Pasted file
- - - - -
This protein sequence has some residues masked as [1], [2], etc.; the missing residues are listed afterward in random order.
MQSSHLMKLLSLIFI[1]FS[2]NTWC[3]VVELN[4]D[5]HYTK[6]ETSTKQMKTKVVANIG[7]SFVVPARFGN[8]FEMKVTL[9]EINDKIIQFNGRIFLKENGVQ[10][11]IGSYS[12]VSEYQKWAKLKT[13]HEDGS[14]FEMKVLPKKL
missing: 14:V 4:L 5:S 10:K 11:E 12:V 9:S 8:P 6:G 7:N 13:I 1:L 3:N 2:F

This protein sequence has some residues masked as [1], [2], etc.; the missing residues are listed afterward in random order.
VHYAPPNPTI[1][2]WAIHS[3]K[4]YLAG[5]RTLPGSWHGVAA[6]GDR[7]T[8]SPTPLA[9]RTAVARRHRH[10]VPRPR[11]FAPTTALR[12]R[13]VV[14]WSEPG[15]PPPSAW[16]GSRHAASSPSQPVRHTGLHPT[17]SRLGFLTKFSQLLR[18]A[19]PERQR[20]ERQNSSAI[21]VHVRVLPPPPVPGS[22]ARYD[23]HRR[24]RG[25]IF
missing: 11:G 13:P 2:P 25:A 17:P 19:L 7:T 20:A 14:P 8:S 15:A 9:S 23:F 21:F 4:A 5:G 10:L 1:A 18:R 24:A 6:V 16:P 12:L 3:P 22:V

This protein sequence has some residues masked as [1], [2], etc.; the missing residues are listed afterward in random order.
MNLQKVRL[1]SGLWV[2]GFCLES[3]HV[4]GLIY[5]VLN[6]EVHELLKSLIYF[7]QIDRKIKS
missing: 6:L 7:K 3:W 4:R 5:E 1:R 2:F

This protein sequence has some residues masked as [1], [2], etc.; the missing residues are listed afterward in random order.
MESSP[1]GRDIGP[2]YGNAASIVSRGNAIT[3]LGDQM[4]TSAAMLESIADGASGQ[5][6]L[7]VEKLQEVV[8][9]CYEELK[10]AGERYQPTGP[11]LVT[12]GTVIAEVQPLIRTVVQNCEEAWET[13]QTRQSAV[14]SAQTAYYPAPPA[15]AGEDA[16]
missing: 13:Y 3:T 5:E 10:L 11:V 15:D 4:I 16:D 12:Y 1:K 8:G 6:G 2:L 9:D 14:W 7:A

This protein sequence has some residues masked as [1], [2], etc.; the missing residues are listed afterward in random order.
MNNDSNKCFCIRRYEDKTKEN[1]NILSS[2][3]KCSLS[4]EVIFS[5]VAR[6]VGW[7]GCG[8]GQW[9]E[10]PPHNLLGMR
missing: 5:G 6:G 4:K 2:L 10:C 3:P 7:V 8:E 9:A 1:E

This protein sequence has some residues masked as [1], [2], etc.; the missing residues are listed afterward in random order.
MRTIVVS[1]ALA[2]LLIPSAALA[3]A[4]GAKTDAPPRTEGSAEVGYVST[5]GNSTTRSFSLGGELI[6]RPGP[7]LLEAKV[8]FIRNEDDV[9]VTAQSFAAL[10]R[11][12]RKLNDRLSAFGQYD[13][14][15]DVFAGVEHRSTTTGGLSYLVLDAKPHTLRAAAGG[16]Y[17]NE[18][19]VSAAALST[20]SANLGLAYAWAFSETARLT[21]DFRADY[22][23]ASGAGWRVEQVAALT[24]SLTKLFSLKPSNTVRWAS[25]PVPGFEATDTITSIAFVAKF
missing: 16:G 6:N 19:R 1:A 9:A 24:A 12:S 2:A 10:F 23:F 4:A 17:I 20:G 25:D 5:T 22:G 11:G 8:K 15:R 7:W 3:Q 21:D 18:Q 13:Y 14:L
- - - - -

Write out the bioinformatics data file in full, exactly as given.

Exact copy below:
This protein sequence has some residues masked as [1], [2], etc.; the missing residues are listed afterward in random order.
MQSSHLMKLLSLIFI[1]FS[2]NTWC[3]VVELN[4]D[5]HYTK[6]ETSTKQMKTKVVANIG[7]SFVVPARFGN[8]FEMKVTL[9]EINDKIIQFNGRIFLKENGVQ[10][11]IGSYS[12]VSEYQKWAKLKT[13]HEDGS[14]FEMKVLPKKL
missing: 14:V 4:L 5:S 10:K 11:E 12:V 9:S 8:P 6:G 7:N 13:I 1:L 3:N 2:F

This protein sequence has some residues masked as [1], [2], etc.; the missing residues are listed afterward in random order.
VHYAPPNPTI[1][2]WAIHS[3]K[4]YLAG[5]RTLPGSWHGVAA[6]GDR[7]T[8]SPTPLA[9]RTAVARRHRH[10]VPRPR[11]FAPTTALR[12]R[13]VV[14]WSEPG[15]PPPSAW[16]GSRHAASSPSQPVRHTGLHPT[17]SRLGFLTKFSQLLR[18]A[19]PERQR[20]ERQNSSAI[21]VHVRVLPPPPVPGS[22]ARYD[23]HRR[24]RG[25]IF
missing: 11:G 13:P 2:P 25:A 17:P 19:L 7:T 20:A 14:P 8:S 15:A 9:S 23:F 21:F 4:A 5:G 10:L 1:A 18:R 24:A 6:V 16:P 12:L 3:P 22:V

This protein sequence has some residues masked as [1], [2], etc.; the missing residues are listed afterward in random order.
MNLQKVRL[1]SGLWV[2]GFCLES[3]HV[4]GLIY[5]VLN[6]EVHELLKSLIYF[7]QIDRKIKS
missing: 6:L 7:K 3:W 4:R 5:E 1:R 2:F

This protein sequence has some residues masked as [1], [2], etc.; the missing residues are listed afterward in random order.
MESSP[1]GRDIGP[2]YGNAASIVSRGNAIT[3]LGDQM[4]TSAAMLESIADGASGQ[5][6]L[7]VEKLQEVV[8][9]CYEELK[10]AGERYQPTGP[11]LVT[12]GTVIAEVQPLIRTVVQNCEEAWET[13]QTRQSAV[14]SAQTAYYPAPPA[15]AGEDA[16]
missing: 13:Y 3:T 5:E 10:L 11:V 15:D 4:I 16:D 12:Y 1:K 8:G 6:G 2:L 9:D 14:W 7:A

This protein sequence has some residues masked as [1], [2], etc.; the missing residues are listed afterward in random order.
MNNDSNKCFCIRRYEDKTKEN[1]NILSS[2][3]KCSLS[4]EVIFS[5]VAR[6]VGW[7]GCG[8]GQW[9]E[10]PPHNLLGMR
missing: 5:G 6:G 4:K 2:L 10:C 3:P 7:V 8:E 9:A 1:E

This protein sequence has some residues masked as [1], [2], etc.; the missing residues are listed afterward in random order.
MRTIVVS[1]ALA[2]LLIPSAALA[3]A[4]GAKTDAPPRTEGSAEVGYVST[5]GNSTTRSFSLGGELI[6]RPGP[7]LLEAKV[8]FIRNEDDV[9]VTAQSFAAL[10]R[11][12]RKLNDRLSAFGQYD[13][14][15]DVFAGVEHRSTTTGGLSYLVLDAKPHTLRAAAGG[16]Y[17]NE[18][19]VSAAALST[20]SANLGLAYAWAFSETARLT[21]DFRADY[22][23]ASGAGWRVEQVAALT[24]SLTKLFSLKPSNTVRWAS[25]PVPGFEATDTITSIAFVAKF
missing: 16:G 6:N 19:R 1:A 9:A 24:A 12:S 2:A 10:F 23:F 4:A 17:I 20:G 25:D 5:T 22:G 11:G 8:K 15:R 7:W 3:Q 21:D 18:Q 13:Y 14:L